They didn’t speak English, they weren’t really enrolled into a program that they didn’t even understand. The other thing is they couldn’t afford it and why couldn’t they afford it? So over on the chart, those are the actions that American Eagle has taken, such as partnering with a local college to provide English as a second language classes, they adjust their benefit design. They also are launching an onsite clinic that is going to have zero to flat copays for those employees. So looking at your benefit design and tiering your benefits based off the salary level, actually creates access. And these are the type of strategies that employers are looking to do, they’re stepping outside of the box and they’re partnering with hospitals, they’re partnering with providers, they’re partnering with colleges and other health systems to address the needs of today. Okay.
Well, let me begin by thanking all four panelists. Those were really, really excellent presentations, and I hope everyone was taking copious notes. Let me make a couple of comments and then I’m going to ask a couple of questions, but I hope this is the time for all of you to provide your questions because I think that’s why we’re really here. Katie’s initial point is really important. We all agree that healthcare costs are high. When you then say that we want to lower healthcare costs, you have to first, before identifying solutions, identify the problem you’re trying to solve. So lowering healthcare costs to individuals, versus employers, versus hospitals, versus state Medicaid programs, versus Medicare, there may be some overlap in the levers, but you have to really be specific in terms of the problem you’re trying to solve. And I think that’s one important point you’ve heard from the panelists.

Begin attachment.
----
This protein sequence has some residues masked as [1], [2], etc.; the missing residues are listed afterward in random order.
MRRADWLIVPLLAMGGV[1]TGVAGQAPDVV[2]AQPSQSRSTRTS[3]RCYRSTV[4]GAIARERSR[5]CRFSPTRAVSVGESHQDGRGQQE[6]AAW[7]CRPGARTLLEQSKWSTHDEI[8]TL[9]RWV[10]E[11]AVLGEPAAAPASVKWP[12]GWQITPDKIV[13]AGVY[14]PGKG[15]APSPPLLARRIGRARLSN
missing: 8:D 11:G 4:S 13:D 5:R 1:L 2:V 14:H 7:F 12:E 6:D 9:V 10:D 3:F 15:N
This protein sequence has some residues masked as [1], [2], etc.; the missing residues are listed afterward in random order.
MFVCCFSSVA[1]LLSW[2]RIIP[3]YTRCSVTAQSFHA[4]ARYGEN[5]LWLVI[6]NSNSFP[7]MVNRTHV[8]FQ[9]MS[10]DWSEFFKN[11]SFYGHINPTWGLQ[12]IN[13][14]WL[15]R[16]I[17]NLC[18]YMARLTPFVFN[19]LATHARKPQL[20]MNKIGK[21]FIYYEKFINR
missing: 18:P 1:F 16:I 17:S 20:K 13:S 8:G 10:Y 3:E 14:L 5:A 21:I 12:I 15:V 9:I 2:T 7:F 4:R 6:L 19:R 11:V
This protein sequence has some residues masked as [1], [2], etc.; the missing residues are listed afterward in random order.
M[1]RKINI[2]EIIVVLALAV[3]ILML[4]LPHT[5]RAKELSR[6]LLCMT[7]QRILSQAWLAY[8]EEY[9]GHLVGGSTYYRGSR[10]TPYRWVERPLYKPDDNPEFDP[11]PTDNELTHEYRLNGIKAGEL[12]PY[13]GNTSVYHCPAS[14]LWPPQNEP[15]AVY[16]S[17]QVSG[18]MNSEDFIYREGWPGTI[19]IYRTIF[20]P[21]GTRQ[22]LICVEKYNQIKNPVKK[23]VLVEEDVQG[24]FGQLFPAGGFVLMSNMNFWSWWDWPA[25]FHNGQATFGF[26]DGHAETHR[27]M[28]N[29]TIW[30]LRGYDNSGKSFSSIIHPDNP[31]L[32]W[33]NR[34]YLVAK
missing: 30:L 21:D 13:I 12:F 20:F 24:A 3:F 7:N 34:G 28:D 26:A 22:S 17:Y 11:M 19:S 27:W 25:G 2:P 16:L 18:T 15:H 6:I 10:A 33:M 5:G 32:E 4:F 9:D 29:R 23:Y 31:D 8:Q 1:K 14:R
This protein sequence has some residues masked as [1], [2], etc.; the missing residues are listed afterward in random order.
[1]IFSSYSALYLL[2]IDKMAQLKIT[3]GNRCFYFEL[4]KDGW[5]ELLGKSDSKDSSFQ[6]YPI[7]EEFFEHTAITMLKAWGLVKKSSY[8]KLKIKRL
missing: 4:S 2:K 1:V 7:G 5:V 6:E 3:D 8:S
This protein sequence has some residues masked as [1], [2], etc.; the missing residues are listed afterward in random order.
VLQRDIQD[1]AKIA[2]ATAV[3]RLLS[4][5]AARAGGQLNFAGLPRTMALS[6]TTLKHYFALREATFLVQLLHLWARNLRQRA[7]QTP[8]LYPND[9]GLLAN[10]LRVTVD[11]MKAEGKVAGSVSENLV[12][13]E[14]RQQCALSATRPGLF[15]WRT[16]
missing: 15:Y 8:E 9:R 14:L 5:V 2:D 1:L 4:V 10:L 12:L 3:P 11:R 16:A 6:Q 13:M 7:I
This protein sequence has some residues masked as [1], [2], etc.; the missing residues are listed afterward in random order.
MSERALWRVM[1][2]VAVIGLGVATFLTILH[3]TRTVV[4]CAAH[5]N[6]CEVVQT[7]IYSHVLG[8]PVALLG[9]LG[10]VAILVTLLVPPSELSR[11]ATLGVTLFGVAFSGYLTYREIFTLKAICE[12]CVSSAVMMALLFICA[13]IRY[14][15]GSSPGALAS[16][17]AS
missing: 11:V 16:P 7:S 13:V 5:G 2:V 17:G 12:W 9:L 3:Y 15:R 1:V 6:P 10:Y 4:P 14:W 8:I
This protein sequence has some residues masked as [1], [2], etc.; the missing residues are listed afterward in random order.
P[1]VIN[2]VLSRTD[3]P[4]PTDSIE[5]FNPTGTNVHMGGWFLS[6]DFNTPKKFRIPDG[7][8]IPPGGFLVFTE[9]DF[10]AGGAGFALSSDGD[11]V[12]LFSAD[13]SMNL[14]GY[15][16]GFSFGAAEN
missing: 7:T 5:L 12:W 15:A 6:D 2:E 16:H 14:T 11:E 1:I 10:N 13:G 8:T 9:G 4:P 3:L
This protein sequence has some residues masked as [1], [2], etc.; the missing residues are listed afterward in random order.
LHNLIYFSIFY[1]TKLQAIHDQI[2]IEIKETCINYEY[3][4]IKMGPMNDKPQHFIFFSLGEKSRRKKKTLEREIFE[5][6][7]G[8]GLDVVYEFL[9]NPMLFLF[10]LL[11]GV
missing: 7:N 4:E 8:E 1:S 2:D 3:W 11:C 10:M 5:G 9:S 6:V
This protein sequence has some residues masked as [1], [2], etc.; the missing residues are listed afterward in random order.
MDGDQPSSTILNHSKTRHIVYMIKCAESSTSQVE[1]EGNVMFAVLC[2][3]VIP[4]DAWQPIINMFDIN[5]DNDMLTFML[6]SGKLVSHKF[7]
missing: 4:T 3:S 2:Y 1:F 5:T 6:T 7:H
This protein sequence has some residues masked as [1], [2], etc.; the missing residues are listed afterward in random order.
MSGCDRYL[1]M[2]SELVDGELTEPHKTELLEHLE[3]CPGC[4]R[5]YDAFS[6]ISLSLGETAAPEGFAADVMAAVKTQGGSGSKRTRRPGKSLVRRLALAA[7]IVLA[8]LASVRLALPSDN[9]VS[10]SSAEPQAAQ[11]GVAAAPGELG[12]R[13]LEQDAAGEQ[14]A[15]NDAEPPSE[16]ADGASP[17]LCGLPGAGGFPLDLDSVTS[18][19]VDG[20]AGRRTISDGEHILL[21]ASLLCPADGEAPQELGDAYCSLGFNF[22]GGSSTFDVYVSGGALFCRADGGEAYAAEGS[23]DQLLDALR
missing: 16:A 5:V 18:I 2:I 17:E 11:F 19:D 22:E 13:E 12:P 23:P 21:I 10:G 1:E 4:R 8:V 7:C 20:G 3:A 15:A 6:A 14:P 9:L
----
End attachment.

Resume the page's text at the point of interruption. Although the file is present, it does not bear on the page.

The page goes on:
I will also sort of reiterate that when we say about 18.3% of our GDP goes to health, that’s over $4 trillion. The best evidence that we have from multiple studies over the last decade is that about a quarter of that spend actually doesn’t really go to improving health outcomes. Some people call it waste, that’s a difficult word for us to swallow because that waste, as Katie said, is someone’s income that’s connected to jobs in a community, that’s connected to community wellbeing. It’s very difficult to extract waste or services that just don’t improve health outcomes. But that’s a lot of money, that’s a trillion dollars that is currently being spent every year via healthcare, that is not going to improve health outcomes, and that’s something that we all need to continue to grapple with. I want to start sort of the first question to the panel, and certainly I think what you’ve heard you, you’ve heard about the trends, you’ve heard about the importance of this topic.